Ballet Careers
Boston Ballet's Dawn Atkins in Balanchine's "Episodes." Photo by Rosalie O'Connor, Courtesy Boston Ballet.

When Boston Ballet artist Dawn Atkins was a little girl, she set a goal: to be a principal dancer by age 21. More specifically, a principal at New York City Ballet. Atkins was a successful student, joining Boston Ballet School's trainee program in 2011. She moved up to Boston Ballet II the following year and was given a company contract in 2013. But it was after knee surgery in 2015 that Atkins completely changed her approach to dance goals. "I had to set small ones, like being able to plié on one leg," she remembers. "I learned that I had to be kind to myself and celebrate those little goals."

Goal setting can help you advance as a dancer and a person. But it's easy to overly focus on far-off accolades rather than on meaningful advancements that will take you to the next level. "One should aspire to have dreams, of course, but it is important to keep reality in perspective," advises Pittsburgh Ballet Theatre School co-director Dennis Marshall. Instead of tethering yourself to a dream that is ultimately out of your control, you can learn to set goals that will feed your dance career and your confidence.

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Summer Intensive Survival
Photo by Natalia Figueredo via Unsplash

The summer I turned 16, my head swirled with "what ifs" as I counted down the days until the start of the Chautauqua intensive. I'd attended the program four years earlier, and the experience had been a harrowing one—my first lesson in the competitive nature of ballet. Leaving the temperate waters of my little pond, I'd found myself a very small, uncoordinated fish in a pool deep with talent. Now, I was going back to test myself again, this time in Chautauqua's top level. Would I be as good as the other dancers? Would the teachers like me? Would I make friends?

Summer intensives are aptly titled. Their extreme demands can cause anxiety, nerves, jealousy and stress. But put down the question marks! Don't let a negative state of mind keep you from soaking up everything your summer has to offer.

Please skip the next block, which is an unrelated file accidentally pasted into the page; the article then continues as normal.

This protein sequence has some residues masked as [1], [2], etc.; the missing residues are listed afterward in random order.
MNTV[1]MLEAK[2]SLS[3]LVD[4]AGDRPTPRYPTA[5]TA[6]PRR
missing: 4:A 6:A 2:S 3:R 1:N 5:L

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Ballet Training
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By the time Pittsburgh Ballet Theatre soloist Gabrielle Thurlow reached high school, she knew she wanted to pursue a professional ballet career. But to do so, she had to make the tough decision to leave her local studio in Buffalo, New York, to train at Pittsburgh Ballet Theatre School. "I wanted a school attached to a professional company, where I could train full-time," she says. With her parents' support, she approached her teachers a year in advance to begin talking to them about leaving. "It's a difficult conversation to have," she says. "They trained me, and we had this special relationship. But as former professional dancers, they understood where I was coming from."

Dancers often face this decision as they plan their pre-professional training. They are forever indebted to the teachers who molded them, and broaching the subject of leaving can seem like an impossible conversation. While it's normal to be nervous, there are ways to sensitively navigate the situation, without burning any bridges.

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Trending
Pittsburgh Ballet Theatre School's Marjorie Grundvig advises dancers who feel ignored to speak out. Aimee DiAndrea, Courtesy PBT.

This article originally appeared in the December 2012/January 2013 issue of Pointe.

The stakes couldn't have been higher when Janessa Touchet joined Pacific Northwest Ballet School. It was her final year of training, and she'd moved 2,700 miles out of her comfort zone for an opportunity that, if all went well, could launch her career. But the experience soon turned sour. In a class full of outstanding talent, the teachers quickly found their favorites. Touchet wasn't one of them. Unfamiliar with the nuances of Balanchine style, she received little encouragement, and the competitive environment overwhelmed her. “There were times when I would try to put myself in the front and other dancers would come stand right in front of me when the combination began," she recalls. “I would just push myself to the back. I let it happen." Many times, she wondered whether she should give up.

Favoritism has serious consequences. Especially in the final years of training, when every correction and bit of tailor-made advice is vital, being overlooked can mean being left behind. A teacher's pet pupil gets more than an ego-boost. She gets the crucial support of a mentor. She gets the roles that challenge her technique and let her shine in performance. She gets the calls made on her behalf to company directors. It's easy to resent the dancers who seem to use up all the praise. But instead of getting frustrated, be proactive and get the attention you need.

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